Monday, January 2, 2012

Shame on those who would politicize the murder of a law enforcement officer

Unfortunately, tragedy never takes a holiday --- not even on New Year's Day. 34-year old National Park Ranger Margaret Anderson, the mother of two young daughters, was shot and killed Sunday morning at beautiful Mount Rainier National Park, in Washington State.

The park rangers at Mount Rainier have one of the most important jobs there and they are the park's front-line law enforcement officers. They drive lonely rural roads by themselves and they do everything from responding to car accidents, issuing speeding tickets and arresting lawbreakers. They also respond to fires, hike the park's many miles of trails and help search for lost or injured visitors. They also conduct checkpoints where they inspect vehicles entering the park to see if they are properly equipped with snow chains on their tires.

When the driver of the blue pontiac did not stop at the checkpoint the rangers there radioed for assistance. Ranger Anderson then established a roadblock to stop the car which was now being pursued by another park ranger. When the fleeing driver encountered Ranger Anderson's roadblock, he exited his vehicle and began firing on both Anderson and the other ranger who had been chasing him. Anderson was struck while she was still inside of her car and she never got a chance to get out of it. Even though her wounds were extremely critical, as the subject fled on foot she apparently still was able to radio for help. And although the pursuing ranger's cruiser was peppered with gunfire, he was not injured.

The vehicle was operated by a white male,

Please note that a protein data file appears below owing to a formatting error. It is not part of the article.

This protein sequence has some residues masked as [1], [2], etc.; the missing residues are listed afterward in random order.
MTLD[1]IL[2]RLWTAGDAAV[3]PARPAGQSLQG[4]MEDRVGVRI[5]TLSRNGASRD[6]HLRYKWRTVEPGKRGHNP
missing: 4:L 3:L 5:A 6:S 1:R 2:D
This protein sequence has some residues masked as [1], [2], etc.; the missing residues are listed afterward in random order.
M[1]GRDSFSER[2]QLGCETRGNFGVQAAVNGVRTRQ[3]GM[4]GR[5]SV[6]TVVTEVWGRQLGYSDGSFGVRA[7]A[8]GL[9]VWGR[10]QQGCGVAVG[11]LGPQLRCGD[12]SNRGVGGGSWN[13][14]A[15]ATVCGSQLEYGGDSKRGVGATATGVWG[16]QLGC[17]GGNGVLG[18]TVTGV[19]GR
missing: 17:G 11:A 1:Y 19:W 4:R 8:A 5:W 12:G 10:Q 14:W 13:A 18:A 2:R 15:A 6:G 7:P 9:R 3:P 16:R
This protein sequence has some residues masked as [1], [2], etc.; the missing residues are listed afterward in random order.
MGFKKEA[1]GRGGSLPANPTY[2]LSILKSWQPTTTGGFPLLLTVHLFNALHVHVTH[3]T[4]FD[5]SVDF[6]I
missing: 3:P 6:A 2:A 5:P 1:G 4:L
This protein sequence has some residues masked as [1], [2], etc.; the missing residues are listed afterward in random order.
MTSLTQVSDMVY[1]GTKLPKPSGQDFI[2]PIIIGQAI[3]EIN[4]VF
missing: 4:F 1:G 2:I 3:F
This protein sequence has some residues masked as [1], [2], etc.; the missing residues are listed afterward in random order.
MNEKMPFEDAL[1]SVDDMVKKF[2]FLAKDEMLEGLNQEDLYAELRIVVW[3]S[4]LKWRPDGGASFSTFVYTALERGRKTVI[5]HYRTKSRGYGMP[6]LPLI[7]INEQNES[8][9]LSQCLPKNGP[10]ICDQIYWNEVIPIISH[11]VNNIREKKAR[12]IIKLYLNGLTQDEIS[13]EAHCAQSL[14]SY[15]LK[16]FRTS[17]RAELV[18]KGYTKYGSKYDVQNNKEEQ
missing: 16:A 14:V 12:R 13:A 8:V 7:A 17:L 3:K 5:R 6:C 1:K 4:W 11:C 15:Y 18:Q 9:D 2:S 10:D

Benjamin Colton Barnes. What the park rangers didn't know was that the subject Barnes was a suspect in a shooting that happened about eight hours earlier at a Skyway (King County) home. The subject Barnes and several other armed individuals were apparently having some sort of a "show and tell" with their guns when an argument resulted into a deadly shootout. Four people were shot, and two reportedly were in critical condition.

No one will ever know for sure what Barnes was thinking, or why he acted as he did. But, we can speculate that after he was involved in the Skyway shooting he may have decided to hide out at the 368-square-mile Mount Rainier National Park. He may have reasoned that the cops would never think to look for him there, and if they did they wouldn't be able to find him. We don't know if Barnes already had more weapons and gear in his car when he fled the Skyway home shortly after 3:00 a.m., or if he retrieved them afterwards, but he was heavily armed and equipped with survival gear when he arrived at Mount Rainier National Park at about 10:00 a.m. He apparently planned to survive in the rugged wilderness.